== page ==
2018, Part I: My outlook and viewing guide for the House

The bottom line for me is that getting to 218 in the House will be enough for me Tuesday night, because 218, a majority, is enough to control every House committee, and thus control over subpoenas backed by the force of law, and enough to start public hearings under oath. And if Trump fires Mueller or Rosenstein, those committees could hire either or both to continue their investigation with sufficient legal tools. I expect Sessions to be gone by January 2019, though I’d guess that Mueller is far along that as long as he is on the job in early 2019, he can reveal enough about Trump’s criminal conspiracy. But a House committee is a solid back-up.

So here is the path I see to 218, a net of +23 seats on top of the Dems’ current 195, based on the timing of when polls close.

I have created a list of top Democratic pick-up opportunities by combining 3 sources: the Cook Political Report’s likely/leaning/toss-ups; the 25 districts won by a GOP representative but also by Hillary Clinton; and FiveThirtyEight’s aggregated polling. The list includes a total of 52 districts, with 32 as “key pick-up opportunities” for Democrats, plus three vulnerable districts for Democrats.

The Cook Political Report labels 18 GOP seats that are currently “likely” or “lean Democratic.” There are two Dem seats that are currently labeled “likely” or “lean Republican.” Let’s say that’s a net +16. These are marked “L.”

Meanwhile there are 30 GOP seats that are labeled “toss-up” and just 1 Dem seat that’s a toss-up. If the Democrats win most of their “likely/lean Dem” seats (let’s say net +13), and a third of their toss-ups (+10), that’s enough for a majority. These are marked “T.”

There are 25 House seats that Republicans won but Hillary Clinton also won in 2016. Those should be especially winnable — and just about the right number to win the House, even if the Dems lose their two vulnerable seats.  On this list, they are marked “H.”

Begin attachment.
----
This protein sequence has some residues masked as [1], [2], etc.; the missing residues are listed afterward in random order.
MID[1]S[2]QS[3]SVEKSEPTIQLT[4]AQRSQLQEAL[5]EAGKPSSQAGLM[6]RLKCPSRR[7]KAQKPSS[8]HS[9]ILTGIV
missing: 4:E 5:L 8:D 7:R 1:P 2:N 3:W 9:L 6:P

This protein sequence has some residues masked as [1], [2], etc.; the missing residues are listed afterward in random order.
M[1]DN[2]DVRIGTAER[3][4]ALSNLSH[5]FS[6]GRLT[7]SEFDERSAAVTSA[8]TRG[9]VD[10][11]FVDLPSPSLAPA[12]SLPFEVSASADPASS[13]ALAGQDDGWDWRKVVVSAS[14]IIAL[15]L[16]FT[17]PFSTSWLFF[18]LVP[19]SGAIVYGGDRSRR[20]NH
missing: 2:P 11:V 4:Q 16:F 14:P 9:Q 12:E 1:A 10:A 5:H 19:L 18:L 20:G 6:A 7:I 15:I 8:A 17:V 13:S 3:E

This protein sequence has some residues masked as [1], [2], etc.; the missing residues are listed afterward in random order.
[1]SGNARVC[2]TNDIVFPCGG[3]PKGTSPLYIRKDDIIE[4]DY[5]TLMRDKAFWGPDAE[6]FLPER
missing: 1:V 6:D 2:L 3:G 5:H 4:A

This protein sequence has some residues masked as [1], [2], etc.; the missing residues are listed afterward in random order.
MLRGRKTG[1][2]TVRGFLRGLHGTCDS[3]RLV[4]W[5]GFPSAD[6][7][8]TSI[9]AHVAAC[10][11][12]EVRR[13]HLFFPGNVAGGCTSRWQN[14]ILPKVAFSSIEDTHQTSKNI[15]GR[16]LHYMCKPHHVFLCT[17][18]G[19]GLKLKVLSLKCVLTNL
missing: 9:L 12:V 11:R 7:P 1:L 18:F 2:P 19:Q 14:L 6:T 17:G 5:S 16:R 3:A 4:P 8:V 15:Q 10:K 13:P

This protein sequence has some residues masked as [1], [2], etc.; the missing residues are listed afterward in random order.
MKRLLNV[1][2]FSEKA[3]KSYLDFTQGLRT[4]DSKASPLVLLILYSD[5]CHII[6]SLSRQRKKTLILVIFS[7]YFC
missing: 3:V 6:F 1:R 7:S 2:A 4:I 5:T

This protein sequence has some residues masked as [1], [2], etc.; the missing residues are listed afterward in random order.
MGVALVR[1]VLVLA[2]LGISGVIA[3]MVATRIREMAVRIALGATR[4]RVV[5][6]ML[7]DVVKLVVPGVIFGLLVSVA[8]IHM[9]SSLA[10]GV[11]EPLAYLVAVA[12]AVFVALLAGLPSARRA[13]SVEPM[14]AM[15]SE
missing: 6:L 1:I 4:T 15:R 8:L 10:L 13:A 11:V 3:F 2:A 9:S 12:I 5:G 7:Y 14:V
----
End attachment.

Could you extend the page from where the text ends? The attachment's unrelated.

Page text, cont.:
And I add a few additional states identified as roughly comparable pick-up opportunities by FiveThirtyEight.com, which I label with the site’s percent chance of Dem pick-up. This list of 53 districts is roughly organized by closing times, from East to West.

Again, the code is: Bold, key pick-up opportunity (538 has chance > 50%) = 32 total.

L: Likely/Lean. T: Toss-up. H: Hillary won the district. Fraction: 538’s chance of Dem win.

CLOSING 6pm-7pm ET:
FL-15 Carlson/Spano: T (3/7)
FL-26 Powell/Curbelo: T/H (5/9)
FL-27 Shalala: L/H (6/7)

VA-02 Luria/Taylor: T (1/3)
VA-07 Spanbarger/Brat: T  (3/7)
VA-10 Wexton/Comstock: L/H (8/9)
GA-06 McBath/Handel: T (1/2)
GA-07 Bourdeaux/Woodall (1/6)
KY-06 McGrath/Barr: T (4/9)
CLOSING 7:30pm ET
OH-12 O’Connor/Balderson: T (1/3)
NC-09 McCready/Harris: T (4/9)
NC-13 Manning/Budd: T (3/8)
CLOSING 8pm-9pm ET
ME-02 Golden/Poliquin: T (5/8)
NY-02 Shirley/King (2/7)
NY-19 Delgado/Faso: T (3/5)
NY-22 Brindisi/Tenney: T (1/2)
NY-24: Balter/Katko: H (1/6)
NY-27: McMurray/Collins (1/4)

NJ-02: Van Drew/Grossman L (49/50)

NJ-03 Kim/MacArthur: T (5/9)

NJ-07 Malinowski/Lance: T/H (7/9)
NJ-11: Sherrill/Webber L (6/7)

PA-01 Wallace/Fitzpatrick: T/H (4/7)

PA-05: Scanlon L/H (99/100)
PA-06: Houlihan L/H (99/100)
PA-07: Wild/Nothstein L/H (19/20)
PA-10 Scott/Perry: T (1/3)
PA-17: Lamb: L (19/20)
MI-08 Slotkin/Bishop: T (2/3)
MI-11: Stevens/Epstein: L (4/5)
IL-06 Casten/Roskam: L/H (1/2)
IL-14 Underwood/Hultgren: T (7/10)
MN-02 Craig/Lewis: L (6/7)
MN-03 Phillips/Paulsen: L/H (6/7)
IA-01 Finkenauer/Blum: L (19/20)
IA-03 Axne/Young: T (7/10)

KS-02 Davis: T (5/8)
KS-03 Davids/Yoder: L/H (6/7)
TX-07 Fletcher/Culberson: T/H (1/2)
TX-23 Ortiz-Jones/Hurd H (2/9)
TX-32 Allred/Sessions: T/H (3/8)
CO-06 Crow/Coffman: L/H (8/9)
NM-02 Torres-Small: T, (4/9)
CLOSING 10p-11pm ET
UT-04 McAdams/Love: T  (5/8)
AZ-02 Tipirmeni: L/H (2/9)
WA-08 Schrier/Rossi: L/H (2/3)
CA-10 Harder/Denham: T/H (7/10)
CA-21: Cox/Valadao: H (1/5)
CA-25 Hill/Knight: T/H (5/8)
CA-39 Cisneros/Kim: T/H (4/7)
CA-45 Porter/Walters: T/H (5/8)
CA-48 Rouda/Rohrabacher: T/H (5/9)
CA-49 Levin/Harkey: L/H (29/30)
Dem seats at risk:
PA-14
MN-1
MN-8

 

 

 

Author: Jed Shugerman

Legal historian at Fordham Law School, teaching Torts, Administrative Law, and Constitutional History. JD/PhD in History, Yale. Red Sox and Celtics fan, youth soccer coach. Author of "The People's Courts: Pursuing Judicial Independence in America" (2012) on the rise of judicial elections in America. I filed an amicus brief in the Emoluments litigation against Trump along with a great team of historians. I'm working on "The Rise of the Prosecutor Politicians," a history of prosecutors and American politics, and another project on the origins of independent agencies in America.

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